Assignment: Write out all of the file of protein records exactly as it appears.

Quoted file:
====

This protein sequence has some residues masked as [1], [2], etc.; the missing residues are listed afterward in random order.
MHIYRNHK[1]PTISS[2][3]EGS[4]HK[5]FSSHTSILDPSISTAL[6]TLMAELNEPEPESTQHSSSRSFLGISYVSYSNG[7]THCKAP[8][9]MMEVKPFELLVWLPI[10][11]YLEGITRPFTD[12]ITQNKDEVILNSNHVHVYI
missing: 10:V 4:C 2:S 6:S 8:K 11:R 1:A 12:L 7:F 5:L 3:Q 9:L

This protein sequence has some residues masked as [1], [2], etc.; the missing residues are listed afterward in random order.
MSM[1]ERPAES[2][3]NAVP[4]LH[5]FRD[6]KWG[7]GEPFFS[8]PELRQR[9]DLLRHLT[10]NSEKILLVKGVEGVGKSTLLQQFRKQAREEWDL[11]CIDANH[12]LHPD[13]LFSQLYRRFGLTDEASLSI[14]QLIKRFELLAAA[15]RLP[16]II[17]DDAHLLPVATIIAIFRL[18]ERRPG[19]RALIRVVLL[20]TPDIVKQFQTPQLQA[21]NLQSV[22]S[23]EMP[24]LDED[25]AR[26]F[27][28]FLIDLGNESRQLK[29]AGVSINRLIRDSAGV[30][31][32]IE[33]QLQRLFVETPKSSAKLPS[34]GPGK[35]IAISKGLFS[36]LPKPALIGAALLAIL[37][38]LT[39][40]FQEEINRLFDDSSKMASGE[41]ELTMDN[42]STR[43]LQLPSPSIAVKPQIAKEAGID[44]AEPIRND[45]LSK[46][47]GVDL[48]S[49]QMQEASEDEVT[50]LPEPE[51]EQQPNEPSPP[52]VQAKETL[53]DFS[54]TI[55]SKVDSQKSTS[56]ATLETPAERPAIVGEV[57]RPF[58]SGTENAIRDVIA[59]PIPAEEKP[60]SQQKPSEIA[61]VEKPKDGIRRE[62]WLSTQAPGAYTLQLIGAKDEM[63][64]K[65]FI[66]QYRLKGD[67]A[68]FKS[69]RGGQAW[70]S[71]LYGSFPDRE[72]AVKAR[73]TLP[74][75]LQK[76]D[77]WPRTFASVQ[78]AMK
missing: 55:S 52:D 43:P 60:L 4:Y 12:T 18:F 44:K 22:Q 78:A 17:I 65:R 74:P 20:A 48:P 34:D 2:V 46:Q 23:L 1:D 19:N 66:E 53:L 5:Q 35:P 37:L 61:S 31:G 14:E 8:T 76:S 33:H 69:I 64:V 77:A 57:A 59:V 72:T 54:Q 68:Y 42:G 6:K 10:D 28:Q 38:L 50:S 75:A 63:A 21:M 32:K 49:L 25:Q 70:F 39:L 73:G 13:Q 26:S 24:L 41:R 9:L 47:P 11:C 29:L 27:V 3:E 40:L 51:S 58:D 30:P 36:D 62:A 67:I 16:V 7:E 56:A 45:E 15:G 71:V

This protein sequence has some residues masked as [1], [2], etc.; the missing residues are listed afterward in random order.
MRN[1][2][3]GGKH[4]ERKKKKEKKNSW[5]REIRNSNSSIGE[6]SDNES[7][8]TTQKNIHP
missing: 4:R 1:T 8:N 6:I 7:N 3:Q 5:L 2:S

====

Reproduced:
This protein sequence has some residues masked as [1], [2], etc.; the missing residues are listed afterward in random order.
MHIYRNHK[1]PTISS[2][3]EGS[4]HK[5]FSSHTSILDPSISTAL[6]TLMAELNEPEPESTQHSSSRSFLGISYVSYSNG[7]THCKAP[8][9]MMEVKPFELLVWLPI[10][11]YLEGITRPFTD[12]ITQNKDEVILNSNHVHVYI
missing: 10:V 4:C 2:S 6:S 8:K 11:R 1:A 12:L 7:F 5:L 3:Q 9:L

This protein sequence has some residues masked as [1], [2], etc.; the missing residues are listed afterward in random order.
MSM[1]ERPAES[2][3]NAVP[4]LH[5]FRD[6]KWG[7]GEPFFS[8]PELRQR[9]DLLRHLT[10]NSEKILLVKGVEGVGKSTLLQQFRKQAREEWDL[11]CIDANH[12]LHPD[13]LFSQLYRRFGLTDEASLSI[14]QLIKRFELLAAA[15]RLP[16]II[17]DDAHLLPVATIIAIFRL[18]ERRPG[19]RALIRVVLL[20]TPDIVKQFQTPQLQA[21]NLQSV[22]S[23]EMP[24]LDED[25]AR[26]F[27][28]FLIDLGNESRQLK[29]AGVSINRLIRDSAGV[30][31][32]IE[33]QLQRLFVETPKSSAKLPS[34]GPGK[35]IAISKGLFS[36]LPKPALIGAALLAIL[37][38]LT[39][40]FQEEINRLFDDSSKMASGE[41]ELTMDN[42]STR[43]LQLPSPSIAVKPQIAKEAGID[44]AEPIRND[45]LSK[46][47]GVDL[48]S[49]QMQEASEDEVT[50]LPEPE[51]EQQPNEPSPP[52]VQAKETL[53]DFS[54]TI[55]SKVDSQKSTS[56]ATLETPAERPAIVGEV[57]RPF[58]SGTENAIRDVIA[59]PIPAEEKP[60]SQQKPSEIA[61]VEKPKDGIRRE[62]WLSTQAPGAYTLQLIGAKDEM[63][64]K[65]FI[66]QYRLKGD[67]A[68]FKS[69]RGGQAW[70]S[71]LYGSFPDRE[72]AVKAR[73]TLP[74][75]LQK[76]D[77]WPRTFASVQ[78]AMK
missing: 55:S 52:D 43:P 60:L 4:Y 12:T 18:F 44:K 22:Q 78:A 17:I 65:R 74:P 20:A 48:P 34:D 2:V 46:Q 23:L 1:D 19:N 66:E 53:L 5:Q 35:P 37:L 61:S 31:G 14:E 8:T 76:S 33:H 69:I 64:V 77:A 57:A 59:V 72:T 54:Q 68:Y 42:G 6:K 10:D 28:Q 38:L 50:S 75:A 63:A 21:M 32:K 49:L 25:Q 70:F 39:L 73:G 13:Q 26:S 24:L 41:R 9:L 47:P 11:C 29:L 27:V 3:E 40:L 51:S 58:D 30:P 36:D 62:A 67:I 16:V 7:E 56:A 45:E 15:G 71:V

This protein sequence has some residues masked as [1], [2], etc.; the missing residues are listed afterward in random order.
MRN[1][2][3]GGKH[4]ERKKKKEKKNSW[5]REIRNSNSSIGE[6]SDNES[7][8]TTQKNIHP
missing: 4:R 1:T 8:N 6:I 7:N 3:Q 5:L 2:S